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The Moral Backlash • Epiphenomenalism Explained Away • Public Meditations • Theory of Evolution Is Not Science • Kant Misrepresented • Being Described • Crossword Puzzle
The Moral Backlash
Dear Editor: I read the articles on moral relativism in Issue 82 with some disbelief as to their seriousness. On the assumption that the writers are serious, I wonder how their views square with what I assume is their actual daily practice of trying to live in a way which involves some observance of ethical principles, and no doubt, of making ethical judgements themselves on the behaviours of others.
Dear Editor: In Issue 82 we had five distinguished professors who want to see the final banishment of objective morality. Okay, so let’s wipe the whiteboard! It’s time to start again! We need to construct new codes of conduct for ourselves. None of your contributors advocated immorality – all seem to expect a continuation of what we now call moral behaviour, even after ‘the abolition of morality’. It is not always clear what can be relied upon to ensure that behaviour does not become anti-social and seriously detrimental to human well-being; but rationality, benign emotional propensity, relativism, and determinism all feature as answers.
Do we really need to sully our clean board with new guidance? I’m not aware of any serious anti-social behaviour problems amongst professors of moral philosophy, and rationality and benign emotion may be a sufficient guide for them. But guidance is also needed for young people growing up in neighbourhoods where the majority are unemployed, and status and respect can be earned by violence and criminality. Or, to take a quite different example, can one say to a believer in a strict moral code sanctioned by their religion, “Forget about morality, you’ll be much happier”? Or what to say to the banker who feels that he is far cleverer (genetically luckier) than the rest of us, and therefore deserves a reward hundreds of times greater than the average wage – even if the consequences of his work are disastrous for others?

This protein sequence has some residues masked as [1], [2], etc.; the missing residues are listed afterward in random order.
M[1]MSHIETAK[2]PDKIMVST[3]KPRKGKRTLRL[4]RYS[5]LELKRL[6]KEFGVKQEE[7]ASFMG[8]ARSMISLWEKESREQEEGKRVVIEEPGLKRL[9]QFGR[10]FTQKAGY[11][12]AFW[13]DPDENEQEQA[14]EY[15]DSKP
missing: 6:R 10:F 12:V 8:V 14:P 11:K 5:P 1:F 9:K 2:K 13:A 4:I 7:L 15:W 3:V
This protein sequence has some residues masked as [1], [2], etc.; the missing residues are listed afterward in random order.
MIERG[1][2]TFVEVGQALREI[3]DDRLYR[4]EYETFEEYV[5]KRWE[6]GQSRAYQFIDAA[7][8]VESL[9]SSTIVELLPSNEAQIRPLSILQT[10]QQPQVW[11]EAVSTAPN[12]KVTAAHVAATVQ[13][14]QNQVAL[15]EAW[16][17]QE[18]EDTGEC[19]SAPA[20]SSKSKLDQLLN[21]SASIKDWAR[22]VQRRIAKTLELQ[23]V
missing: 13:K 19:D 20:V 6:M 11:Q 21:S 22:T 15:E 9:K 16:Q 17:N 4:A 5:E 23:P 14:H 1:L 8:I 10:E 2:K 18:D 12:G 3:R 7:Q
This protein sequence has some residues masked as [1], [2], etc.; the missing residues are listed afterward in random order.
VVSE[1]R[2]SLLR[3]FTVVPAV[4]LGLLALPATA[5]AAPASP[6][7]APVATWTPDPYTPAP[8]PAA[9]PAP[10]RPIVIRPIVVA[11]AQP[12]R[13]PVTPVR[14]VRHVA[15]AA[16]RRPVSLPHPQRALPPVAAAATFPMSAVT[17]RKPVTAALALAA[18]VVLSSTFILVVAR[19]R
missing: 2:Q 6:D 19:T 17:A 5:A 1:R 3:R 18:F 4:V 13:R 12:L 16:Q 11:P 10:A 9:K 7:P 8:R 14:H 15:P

Personal morality affects the welfare of society in many ways. For instance, it is interesting to note a strong correlation between the world’s least corrupt states (as reported by Transparency International), and the world’s wealthiest states in terms of GDP per capita (as reported by the International Monetary Fund). Correlation is not causation, nor is it proven which is the horse and which the cart; but this at least consistent with a belief that corruption lowers the standard of living within a society.
So yes, we do need a new morality (it’s difficult to dispense with that word). The good news is that as we have a blank board, we can elect what to write on it. The word ‘elect’ is crucial, as it implies an electorate and mass participation, which would give legitimacy to the new ethic. The bad news lies with the difficulties. These are of two kinds: first, the difficulty of involving an electorate; and se cond, the problems faced by anyone who attempts to frame moral rules.
How do we elect a new moral code? Not at the ballot box! One may hope that a move to a more rational ethic will instead involve reasoned discussion amongst those who take an interest, followed by the gradual osmosis of new ideas permeating the media. A website which enabled people to select their preferences from a list of values, and to comment generally, would have an important function. What forum would be more suitable than the Philosophy Now website? [If you want a vote, please start one at forum.philosophynow.org – Ed.]